Optoacoustic (OA) methods have become powerful tools in biomedical research capable of retrieving functional information from biological tissues in vivo. Acquisition of OA signals generally relies on direct physical contact of a transducer or an acoustic coupling medium with the tissue surface, which prevents applicability, e.g., in open surgeries or wounded tissues. Non-contact OA imaging has been achieved with air-coupled piezoelectric transducers, which provide a straightforward approach for remote sensing of ultrasound vibrations. However, sensitivity was hampered by a suboptimal alignment between the illumination and detection fields. Herein, we devised an air-coupled transducer featuring a central aperture for light delivery with coaxially aligned optical and acoustic foci, thus providing optimal sensitivity for OA signal detection. Imaging of phantoms and a mouse ear in vivo is showcased by raster-scanning the transducer with light being delivered through a multimode optical fiber.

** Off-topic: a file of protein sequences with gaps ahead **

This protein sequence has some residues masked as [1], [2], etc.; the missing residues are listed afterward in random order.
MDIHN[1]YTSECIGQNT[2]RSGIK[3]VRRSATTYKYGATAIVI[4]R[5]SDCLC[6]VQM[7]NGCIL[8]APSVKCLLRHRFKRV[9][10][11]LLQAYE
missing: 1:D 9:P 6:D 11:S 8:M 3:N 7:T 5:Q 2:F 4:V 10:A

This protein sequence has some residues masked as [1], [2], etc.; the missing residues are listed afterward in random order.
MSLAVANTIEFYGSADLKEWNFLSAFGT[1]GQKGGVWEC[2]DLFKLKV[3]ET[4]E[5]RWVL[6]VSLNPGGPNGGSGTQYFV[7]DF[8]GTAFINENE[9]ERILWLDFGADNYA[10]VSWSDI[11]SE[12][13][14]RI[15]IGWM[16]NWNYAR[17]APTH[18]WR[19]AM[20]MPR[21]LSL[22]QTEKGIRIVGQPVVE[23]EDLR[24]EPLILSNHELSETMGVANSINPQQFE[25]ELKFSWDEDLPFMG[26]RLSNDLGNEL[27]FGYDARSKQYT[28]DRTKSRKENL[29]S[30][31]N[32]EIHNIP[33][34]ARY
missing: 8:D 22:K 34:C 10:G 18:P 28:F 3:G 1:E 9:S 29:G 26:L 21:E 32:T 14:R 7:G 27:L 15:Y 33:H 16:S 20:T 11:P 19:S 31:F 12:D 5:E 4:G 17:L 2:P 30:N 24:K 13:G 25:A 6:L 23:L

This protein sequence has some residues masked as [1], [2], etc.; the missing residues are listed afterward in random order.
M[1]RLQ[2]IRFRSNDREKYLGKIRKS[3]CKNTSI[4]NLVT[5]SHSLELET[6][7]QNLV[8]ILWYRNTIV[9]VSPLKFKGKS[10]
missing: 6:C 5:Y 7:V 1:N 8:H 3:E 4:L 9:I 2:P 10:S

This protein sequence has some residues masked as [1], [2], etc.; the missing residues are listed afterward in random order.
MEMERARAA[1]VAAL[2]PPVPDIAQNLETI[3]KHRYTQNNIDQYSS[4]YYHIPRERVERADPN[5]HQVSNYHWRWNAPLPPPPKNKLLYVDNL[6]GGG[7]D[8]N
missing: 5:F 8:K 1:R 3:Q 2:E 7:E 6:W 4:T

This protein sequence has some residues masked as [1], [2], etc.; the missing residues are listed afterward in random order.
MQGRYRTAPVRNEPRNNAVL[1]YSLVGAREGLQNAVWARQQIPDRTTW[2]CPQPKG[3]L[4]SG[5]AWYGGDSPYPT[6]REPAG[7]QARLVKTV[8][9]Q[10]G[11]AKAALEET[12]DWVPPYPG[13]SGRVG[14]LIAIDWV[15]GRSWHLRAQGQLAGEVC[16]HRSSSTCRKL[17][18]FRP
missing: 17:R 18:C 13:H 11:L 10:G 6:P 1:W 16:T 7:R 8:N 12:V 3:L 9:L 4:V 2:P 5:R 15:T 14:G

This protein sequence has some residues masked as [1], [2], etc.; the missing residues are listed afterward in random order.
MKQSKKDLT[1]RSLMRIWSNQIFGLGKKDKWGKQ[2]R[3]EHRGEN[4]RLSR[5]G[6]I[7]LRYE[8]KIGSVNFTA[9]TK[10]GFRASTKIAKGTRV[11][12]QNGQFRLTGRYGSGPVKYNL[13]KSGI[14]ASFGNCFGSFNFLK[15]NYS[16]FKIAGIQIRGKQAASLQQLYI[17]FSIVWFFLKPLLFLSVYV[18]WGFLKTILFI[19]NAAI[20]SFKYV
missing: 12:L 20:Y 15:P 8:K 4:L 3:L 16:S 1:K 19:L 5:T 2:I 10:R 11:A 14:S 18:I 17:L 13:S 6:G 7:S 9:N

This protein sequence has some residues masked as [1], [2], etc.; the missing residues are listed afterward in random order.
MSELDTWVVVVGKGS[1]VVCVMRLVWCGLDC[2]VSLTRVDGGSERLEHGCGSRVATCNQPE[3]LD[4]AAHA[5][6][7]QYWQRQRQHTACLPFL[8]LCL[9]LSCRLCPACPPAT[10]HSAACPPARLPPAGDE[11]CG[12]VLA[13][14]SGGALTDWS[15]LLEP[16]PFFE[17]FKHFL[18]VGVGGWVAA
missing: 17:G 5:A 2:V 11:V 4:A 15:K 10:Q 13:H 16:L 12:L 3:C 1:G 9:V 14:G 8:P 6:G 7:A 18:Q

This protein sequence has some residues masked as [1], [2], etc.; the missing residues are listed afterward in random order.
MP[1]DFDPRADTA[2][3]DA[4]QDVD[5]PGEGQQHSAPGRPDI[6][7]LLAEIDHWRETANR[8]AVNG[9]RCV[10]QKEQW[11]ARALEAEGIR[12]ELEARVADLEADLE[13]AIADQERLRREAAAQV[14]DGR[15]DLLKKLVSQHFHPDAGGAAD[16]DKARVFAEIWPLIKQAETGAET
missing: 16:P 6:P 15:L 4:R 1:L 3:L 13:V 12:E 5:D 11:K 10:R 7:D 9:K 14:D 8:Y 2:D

This work was supported by the Helmut Horten Stiftung (X.L.D.B.; Project Deep Skin), the National Natural Science Foundation of China (J.L.; Grant Nos. 81771880 and 82171989), the Tianjin Municipal Government of China (J.L.; Grant No. 19JCQNJC12800), the Spanish Universities Ministery (F.M.d.E.; Salvador de Madariaga grant), and the European Research Council (D.R.; Grant No. ERC-2015-CoG-682379).